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  • Samuel at Gilgal

    This year I will be sharing brief excerpts from the articles, sermons, and books I am currently reading. My posts will not follow a regular schedule but will be published as I find well-written thoughts that should be of interest to maturing Christian readers. Whenever possible, I encourage you to go to the source and read the complete work of the author.

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THE OLD HYMNS

J. M. Boice:

James Montgomery Boicegrace boice“The old hymns expressed the theology of the church in profound and perceptive ways and with winsome, memorable language. They lifted the worshipper’s thoughts to God and gave him striking words by which to remember God’s attributes. Today’s songs reflect our shallow or nonexistent theology and do almost nothing to elevate one’s thoughts about God.” (Whatever Happened to the Gospel of Grace? p.180)

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THE REFORMED TRADITION

James Montgomery BoiceJames Montgomery Boice:

Reformed theology gets its name from the sixteenth century Protestant Reformation, with its distinct theological emphases, but it is theology solidly based on the Bible itself. Believers in the reformed tradition regard highly the specific contributions of such people as Martin Luther, John Knox, and particularly John Calvin, but they also find their strong distinctives in the giants of the faith before them, such as Anselm and Augustine, and ultimately in the letters of Paul and the teachings of Jesus Christ. Reformed Christians hold to the doctrines characteristic of all Christians, including the Trinity, the true deity and true humanity of Jesus Christ, the necessity of Jesus’ atonement for sin, the church as a divinely ordained institution, the inspiration of the Bible, the requirement that Christians live moral lives, and the resurrection of the body. They hold other doctrines in common with evangelical Christians, such as justification by faith alone, the need for the new birth, the personal and visible return of Jesus Christ, and the Great Commission. (Reformed Theology)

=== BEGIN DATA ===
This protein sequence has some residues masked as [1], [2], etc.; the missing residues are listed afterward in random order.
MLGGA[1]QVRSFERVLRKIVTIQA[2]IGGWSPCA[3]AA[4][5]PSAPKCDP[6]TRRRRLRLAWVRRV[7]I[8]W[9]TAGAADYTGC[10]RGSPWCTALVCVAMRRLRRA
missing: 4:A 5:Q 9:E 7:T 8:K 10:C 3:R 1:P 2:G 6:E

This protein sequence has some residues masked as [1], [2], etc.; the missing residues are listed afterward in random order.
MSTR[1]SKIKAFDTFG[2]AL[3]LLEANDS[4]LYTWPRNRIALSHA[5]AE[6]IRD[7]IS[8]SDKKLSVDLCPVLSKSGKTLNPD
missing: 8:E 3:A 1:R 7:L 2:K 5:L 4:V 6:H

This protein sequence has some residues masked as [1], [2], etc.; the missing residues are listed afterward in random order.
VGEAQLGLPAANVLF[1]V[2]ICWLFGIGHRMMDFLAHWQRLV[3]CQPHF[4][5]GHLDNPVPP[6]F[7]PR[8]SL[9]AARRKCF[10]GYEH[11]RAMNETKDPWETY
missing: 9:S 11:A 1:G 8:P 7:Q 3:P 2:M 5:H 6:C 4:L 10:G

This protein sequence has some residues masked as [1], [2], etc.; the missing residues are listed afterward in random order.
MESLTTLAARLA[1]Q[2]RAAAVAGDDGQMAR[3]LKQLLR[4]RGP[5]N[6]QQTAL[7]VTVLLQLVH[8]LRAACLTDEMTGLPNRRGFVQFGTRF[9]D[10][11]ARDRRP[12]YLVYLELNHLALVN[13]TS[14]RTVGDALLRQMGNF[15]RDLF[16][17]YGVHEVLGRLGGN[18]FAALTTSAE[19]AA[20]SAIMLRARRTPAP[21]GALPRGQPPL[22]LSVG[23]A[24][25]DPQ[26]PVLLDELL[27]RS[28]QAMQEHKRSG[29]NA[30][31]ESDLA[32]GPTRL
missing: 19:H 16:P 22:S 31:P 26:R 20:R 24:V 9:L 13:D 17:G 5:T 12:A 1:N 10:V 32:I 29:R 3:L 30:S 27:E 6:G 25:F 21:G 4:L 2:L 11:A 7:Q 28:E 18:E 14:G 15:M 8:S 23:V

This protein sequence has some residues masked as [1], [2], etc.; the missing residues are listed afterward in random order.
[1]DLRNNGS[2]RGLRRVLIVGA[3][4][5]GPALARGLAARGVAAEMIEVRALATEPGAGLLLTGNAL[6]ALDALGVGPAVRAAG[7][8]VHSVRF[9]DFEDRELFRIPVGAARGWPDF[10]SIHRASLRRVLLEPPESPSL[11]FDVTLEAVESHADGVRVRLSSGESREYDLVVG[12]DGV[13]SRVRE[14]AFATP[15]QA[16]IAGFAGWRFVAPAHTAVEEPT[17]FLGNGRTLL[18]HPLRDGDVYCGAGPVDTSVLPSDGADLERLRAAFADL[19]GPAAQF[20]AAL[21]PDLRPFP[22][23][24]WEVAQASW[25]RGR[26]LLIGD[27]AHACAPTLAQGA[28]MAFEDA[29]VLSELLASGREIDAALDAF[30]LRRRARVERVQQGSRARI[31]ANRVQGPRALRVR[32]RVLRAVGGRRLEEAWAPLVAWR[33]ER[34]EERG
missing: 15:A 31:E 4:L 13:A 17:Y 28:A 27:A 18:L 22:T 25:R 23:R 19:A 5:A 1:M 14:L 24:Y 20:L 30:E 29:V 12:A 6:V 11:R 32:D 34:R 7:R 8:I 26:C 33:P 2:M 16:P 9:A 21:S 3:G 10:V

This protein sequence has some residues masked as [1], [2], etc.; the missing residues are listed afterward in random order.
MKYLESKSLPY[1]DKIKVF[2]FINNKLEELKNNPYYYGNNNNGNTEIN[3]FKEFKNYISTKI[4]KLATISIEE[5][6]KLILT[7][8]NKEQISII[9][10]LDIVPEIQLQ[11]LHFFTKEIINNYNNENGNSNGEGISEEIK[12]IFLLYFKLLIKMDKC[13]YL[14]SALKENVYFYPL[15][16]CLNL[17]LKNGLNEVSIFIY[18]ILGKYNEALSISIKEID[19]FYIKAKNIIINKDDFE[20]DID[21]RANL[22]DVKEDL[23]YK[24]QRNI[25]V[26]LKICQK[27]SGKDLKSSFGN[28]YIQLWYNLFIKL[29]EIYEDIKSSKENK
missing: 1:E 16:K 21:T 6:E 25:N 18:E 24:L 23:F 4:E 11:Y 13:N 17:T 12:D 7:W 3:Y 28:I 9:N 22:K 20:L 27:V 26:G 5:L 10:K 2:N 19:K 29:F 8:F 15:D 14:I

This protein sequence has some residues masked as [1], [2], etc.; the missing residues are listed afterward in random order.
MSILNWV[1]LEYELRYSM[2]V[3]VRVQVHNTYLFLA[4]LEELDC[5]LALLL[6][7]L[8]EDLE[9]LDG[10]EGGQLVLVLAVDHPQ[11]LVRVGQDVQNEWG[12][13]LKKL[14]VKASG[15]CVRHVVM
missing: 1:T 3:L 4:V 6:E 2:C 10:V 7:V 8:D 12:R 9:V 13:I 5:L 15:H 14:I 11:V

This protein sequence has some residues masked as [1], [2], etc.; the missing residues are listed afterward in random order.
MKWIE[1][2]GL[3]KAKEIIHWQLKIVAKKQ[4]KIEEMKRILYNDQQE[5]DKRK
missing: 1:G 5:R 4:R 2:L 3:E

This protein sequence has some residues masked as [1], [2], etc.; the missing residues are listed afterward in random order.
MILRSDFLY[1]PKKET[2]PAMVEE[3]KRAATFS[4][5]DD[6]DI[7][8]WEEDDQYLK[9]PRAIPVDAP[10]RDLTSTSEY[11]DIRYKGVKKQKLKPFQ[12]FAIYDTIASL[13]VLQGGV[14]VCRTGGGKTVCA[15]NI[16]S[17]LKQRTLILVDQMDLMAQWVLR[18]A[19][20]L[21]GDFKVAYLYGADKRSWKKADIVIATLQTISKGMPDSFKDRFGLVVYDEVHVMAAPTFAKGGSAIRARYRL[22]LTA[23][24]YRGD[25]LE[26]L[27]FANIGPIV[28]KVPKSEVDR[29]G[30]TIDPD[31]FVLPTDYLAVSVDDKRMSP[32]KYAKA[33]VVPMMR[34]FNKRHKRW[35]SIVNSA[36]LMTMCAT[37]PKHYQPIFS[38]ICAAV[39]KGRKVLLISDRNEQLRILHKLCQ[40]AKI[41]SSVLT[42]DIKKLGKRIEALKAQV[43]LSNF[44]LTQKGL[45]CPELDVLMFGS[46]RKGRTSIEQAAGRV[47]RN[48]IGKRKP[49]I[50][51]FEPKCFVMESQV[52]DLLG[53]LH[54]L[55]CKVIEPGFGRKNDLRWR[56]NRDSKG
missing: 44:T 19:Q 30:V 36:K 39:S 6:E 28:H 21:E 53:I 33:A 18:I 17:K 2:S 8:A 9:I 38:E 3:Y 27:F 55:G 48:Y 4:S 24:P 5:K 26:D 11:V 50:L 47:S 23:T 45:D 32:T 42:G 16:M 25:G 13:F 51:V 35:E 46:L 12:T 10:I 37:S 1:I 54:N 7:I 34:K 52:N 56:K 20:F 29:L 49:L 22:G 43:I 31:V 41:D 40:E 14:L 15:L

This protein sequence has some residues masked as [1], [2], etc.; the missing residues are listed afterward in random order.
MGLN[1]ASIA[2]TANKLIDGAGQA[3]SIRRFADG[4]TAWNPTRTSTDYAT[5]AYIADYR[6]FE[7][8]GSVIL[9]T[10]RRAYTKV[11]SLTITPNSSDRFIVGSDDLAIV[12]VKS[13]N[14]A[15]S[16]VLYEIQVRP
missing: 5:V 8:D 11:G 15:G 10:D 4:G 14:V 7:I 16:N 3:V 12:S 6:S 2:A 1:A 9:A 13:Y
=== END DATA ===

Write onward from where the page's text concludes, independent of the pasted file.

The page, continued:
REFORMED DOCTRINES

James M. BoiceJames M. Boice writing on Reformed Doctrines:

These doctrines were not invented by Calvin, nor were they characteristic of his thought alone during the Reformation period. These are biblical truths taught by Jesus and confirmed by Paul, Peter and all the other Old and New Testament writers. Augustine defended these doctrines against the denials of Pelagius. Luther believed them. So did Zwingli. That is, they believed what Calvin believed and later systematized in his influential Institutes of the Christian Religion. The Puritans were Calvinists; it was through them and their teaching that both England and Scotland experienced the greatest and most pervasive national revivals the the world has ever seen. In that number were the heirs of John Knox: Thomas Cartwright, Richard Sibbes, Richard Baxter, Matthew Henry, John Owen, and others. In America others were influenced by men such as Johnathan Edwards, Cotton Mather and, later, George Whitefield. (Foundations of the Christian Faith)

A CULTURAL MANDATE

James Montgomery BoiceJames Montgomery Boice: